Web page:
The purpose, I think, of the hyphenated anarchist descriptor is to identify the individual within the greater anarchist ideal - in that way, I am a monarchist, a voluntary monarchist. I do not subscribe to the morally repugnant belief that all, or even some, men have an equal share of political authority over myself or my property over myself. Property rights are the only axiomatic expression of existence - all other rights extend from them, and they are individually exclusive. If I believe, and I do, that I own myself -that I am sovereign, then no other may own me or hold any sway over me or my person. Therefore, since I premise my entire ethical perspective on axiomatic property rights, democracy is morally repugnant to me.

I adhere first and foremost to liberty - that most sacred of principles - which is most clear expressed and ensured by the existence of property rights.

I am a libertarian anarchist who draws a distinction between equality in political freedoms and liberty in political freedoms. From my perspective, political equality is as total a dictatorial form of gov't under an autocrat as it is under a democrat. Political liberty, however, is never more sweet than under a monarch - of course, ideally that monarch would be the individual himself but, where property over the self was denied in a certain extent, and a State demanded, a monarch suffices. Those who favor libertyshould admit the truth that they cannot favor a single form of political organization at the expense of others; they should not be pledged to any single constitution or form of gov't. The desire to see the maximum amount of liberty for oneself and fellow citizens within reason - regardless of character of gov't - is the mark of libertarianism and the antithesis of totalitarianism

For me, I see political equality as synonymous with political uniformity of opinion - a totality.

I don't want a king or queen!

 Tongue
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Coltan L.
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« Reply #21 on: September 18, 2012, 11:34:57 AM »

I really like the quote "No gods or kings, only men." I usually use the "kings" part to refer to presidents or other autocrats, it rarely gets to be used so literally. So I would have a half fear of this.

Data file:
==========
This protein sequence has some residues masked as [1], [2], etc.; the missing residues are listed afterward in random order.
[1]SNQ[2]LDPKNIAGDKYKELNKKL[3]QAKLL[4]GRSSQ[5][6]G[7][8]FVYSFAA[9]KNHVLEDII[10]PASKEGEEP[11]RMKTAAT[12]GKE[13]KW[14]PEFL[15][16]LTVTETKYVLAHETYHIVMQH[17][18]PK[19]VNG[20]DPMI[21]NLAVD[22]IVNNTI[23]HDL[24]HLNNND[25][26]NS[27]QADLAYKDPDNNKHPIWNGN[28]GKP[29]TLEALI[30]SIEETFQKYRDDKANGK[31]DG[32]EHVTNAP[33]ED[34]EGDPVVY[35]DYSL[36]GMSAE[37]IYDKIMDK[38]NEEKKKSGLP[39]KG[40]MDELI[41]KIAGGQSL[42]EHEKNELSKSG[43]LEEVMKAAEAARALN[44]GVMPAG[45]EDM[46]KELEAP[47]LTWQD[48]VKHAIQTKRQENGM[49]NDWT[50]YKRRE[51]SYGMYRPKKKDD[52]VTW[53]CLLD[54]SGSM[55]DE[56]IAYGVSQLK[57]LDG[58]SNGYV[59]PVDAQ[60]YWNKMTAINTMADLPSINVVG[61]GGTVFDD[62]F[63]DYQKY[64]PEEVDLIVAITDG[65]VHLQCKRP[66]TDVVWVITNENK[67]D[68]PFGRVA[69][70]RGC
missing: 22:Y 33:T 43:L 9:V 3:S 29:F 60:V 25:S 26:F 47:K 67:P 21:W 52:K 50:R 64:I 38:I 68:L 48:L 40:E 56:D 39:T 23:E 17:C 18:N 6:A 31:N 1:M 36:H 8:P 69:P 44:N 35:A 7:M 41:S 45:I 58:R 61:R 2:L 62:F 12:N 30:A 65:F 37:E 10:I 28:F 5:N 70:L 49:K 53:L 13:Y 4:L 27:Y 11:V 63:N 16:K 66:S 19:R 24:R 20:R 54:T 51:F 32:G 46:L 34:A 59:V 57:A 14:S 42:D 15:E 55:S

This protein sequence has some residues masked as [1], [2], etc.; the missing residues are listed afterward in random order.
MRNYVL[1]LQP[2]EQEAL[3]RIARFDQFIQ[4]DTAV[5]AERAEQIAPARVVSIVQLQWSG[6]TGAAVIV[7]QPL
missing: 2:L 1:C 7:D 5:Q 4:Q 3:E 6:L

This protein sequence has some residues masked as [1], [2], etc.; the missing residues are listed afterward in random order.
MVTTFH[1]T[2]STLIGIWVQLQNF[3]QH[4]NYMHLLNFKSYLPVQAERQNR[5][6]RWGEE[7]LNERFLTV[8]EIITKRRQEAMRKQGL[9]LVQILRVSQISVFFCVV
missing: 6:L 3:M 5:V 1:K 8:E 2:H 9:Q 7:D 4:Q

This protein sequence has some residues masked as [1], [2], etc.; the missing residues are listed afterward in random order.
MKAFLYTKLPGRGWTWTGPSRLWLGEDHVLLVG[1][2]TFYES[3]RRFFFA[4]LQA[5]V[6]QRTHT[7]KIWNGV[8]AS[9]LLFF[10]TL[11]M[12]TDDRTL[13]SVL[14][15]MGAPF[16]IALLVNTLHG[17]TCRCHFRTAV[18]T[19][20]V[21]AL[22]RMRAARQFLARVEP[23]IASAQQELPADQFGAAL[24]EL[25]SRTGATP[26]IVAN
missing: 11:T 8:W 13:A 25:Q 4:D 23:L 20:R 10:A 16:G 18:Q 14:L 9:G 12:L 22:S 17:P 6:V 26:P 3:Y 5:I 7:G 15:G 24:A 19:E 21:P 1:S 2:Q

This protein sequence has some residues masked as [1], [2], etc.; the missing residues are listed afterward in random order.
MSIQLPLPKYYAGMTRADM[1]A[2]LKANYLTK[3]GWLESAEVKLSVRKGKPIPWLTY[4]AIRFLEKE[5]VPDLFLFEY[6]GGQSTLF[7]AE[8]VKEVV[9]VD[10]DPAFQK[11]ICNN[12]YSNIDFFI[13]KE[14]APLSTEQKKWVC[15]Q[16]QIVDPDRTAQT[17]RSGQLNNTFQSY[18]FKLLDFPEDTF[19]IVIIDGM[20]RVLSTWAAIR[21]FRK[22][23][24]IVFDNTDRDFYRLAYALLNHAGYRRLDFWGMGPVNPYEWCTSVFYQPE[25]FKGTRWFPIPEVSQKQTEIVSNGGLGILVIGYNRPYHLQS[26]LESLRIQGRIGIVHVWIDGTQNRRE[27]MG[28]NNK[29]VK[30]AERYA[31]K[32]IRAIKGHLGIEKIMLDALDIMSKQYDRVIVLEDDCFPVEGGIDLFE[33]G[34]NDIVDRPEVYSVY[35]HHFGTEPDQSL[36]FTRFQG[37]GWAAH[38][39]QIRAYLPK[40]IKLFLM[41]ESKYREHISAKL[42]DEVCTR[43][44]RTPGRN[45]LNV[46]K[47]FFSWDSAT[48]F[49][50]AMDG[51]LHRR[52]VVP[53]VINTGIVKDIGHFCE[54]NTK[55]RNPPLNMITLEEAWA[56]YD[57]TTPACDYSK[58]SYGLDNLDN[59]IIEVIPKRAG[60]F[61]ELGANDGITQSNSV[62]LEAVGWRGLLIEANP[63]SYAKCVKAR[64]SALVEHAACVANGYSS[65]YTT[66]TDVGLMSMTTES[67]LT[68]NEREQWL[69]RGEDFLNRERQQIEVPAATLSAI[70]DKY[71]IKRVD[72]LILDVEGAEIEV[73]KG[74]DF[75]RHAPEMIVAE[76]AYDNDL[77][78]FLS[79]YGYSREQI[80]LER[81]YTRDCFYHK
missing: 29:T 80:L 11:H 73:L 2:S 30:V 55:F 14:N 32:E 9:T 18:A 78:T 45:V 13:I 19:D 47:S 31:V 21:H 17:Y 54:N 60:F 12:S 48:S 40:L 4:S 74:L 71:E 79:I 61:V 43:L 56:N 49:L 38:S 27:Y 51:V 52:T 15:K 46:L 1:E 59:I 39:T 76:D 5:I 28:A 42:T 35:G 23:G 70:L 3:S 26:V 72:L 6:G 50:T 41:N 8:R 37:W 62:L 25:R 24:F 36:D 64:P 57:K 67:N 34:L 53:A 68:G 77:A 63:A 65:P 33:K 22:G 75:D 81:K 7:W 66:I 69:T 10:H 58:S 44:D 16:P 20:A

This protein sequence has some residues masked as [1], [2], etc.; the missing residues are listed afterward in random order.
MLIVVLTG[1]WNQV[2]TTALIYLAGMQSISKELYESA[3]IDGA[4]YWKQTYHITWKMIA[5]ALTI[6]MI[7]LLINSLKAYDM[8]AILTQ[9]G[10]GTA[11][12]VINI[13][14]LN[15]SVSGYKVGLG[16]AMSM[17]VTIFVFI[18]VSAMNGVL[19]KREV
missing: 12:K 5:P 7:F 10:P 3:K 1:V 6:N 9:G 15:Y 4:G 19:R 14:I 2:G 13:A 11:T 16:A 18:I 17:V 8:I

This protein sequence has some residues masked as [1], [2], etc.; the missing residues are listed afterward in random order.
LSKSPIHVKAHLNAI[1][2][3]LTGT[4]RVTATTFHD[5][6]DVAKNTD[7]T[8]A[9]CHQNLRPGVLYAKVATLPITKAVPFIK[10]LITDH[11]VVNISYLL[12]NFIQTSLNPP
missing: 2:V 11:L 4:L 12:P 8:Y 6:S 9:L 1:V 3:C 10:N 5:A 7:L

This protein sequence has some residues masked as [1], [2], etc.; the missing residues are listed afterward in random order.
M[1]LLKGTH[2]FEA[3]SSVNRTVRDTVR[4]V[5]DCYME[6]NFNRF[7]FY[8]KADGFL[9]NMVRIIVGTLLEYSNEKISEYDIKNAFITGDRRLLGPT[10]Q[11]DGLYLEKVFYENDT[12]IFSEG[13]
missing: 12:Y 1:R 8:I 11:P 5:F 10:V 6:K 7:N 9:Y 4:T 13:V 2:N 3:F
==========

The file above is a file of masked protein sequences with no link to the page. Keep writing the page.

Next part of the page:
But you're right I'd even go to say that *most* societies were anarcho monarchist for a long time. It all came down to one individual wielding a lot of social influence while being unwilling/unable to tread on the "rights" of his people.

Ultimately, I don't like people deferring judgement to other human beings. I think after you absorb anarchism, the next step is a very internal process.  *Why* were we so fucked up we let tin pot dictators rule us for thousands of years. There are no magic laws. The only difference between someone wielding a lot of social authority and someone wielding legal authority is that the second person codified his influence. The most influential person in your life should be your teacher, mentor etc. And unless they're committed to pushing paradigm-stuffed envelopes as you are you will surpass them shortly. I fail to see why they or anyone else should deserve some special social role.

I don't understand the need or even the want of a politically powerless but influential person in any kind of faux cultural leadership role. Such positions aren't harmless, especially because people think they are.  Read Elsworth Tooey in the Fountainhead.

Ron Paul is a great man. However, unless he's a secret Ancap (I suspect he is) I don't have much to learn from him, even at this stage in my life. At least stuff that pushes envelopes. He's incredibly well-read but I don't need him to learn that stuff.

I do understand what you're getting at more or less but only because I recently read some Ian Banks books.  There's a Culture of Anarchists who have a "government". Stay with me here, it works and its basically what you're describing. I'm convinced it only works because said Ambassador/King/Regent is a bunch of supercomputer robots. Read Player of Games or Surface Detail, its the most mature look at a functioning Anarchy that I've ever seen.
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MAM
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« Reply #22 on: November 04, 2012, 09:18:09 PM »

I do not need a leader.
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"A stone is heavy and the sand is weighty but a fool's wrath is heavier than them both"-Tuek

"Knowledge is power, and it's light weight. The more you know the less you need."-Cody Lundin

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Democracy is
Two Zombies and a Sheriff
Deciding on Lunch."-Davi Barker
lordtlaloc
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« Reply #23 on: November 04, 2012, 10:35:55 PM »

Unless his name is Aragorn I'm out.  Also im having trouble grapsing what the King would do. I've heard some vague things like "give advice" and "symbolize" (from other sites, started looking into it when i found out Tolkien might be one) and idk why a King is needed for that.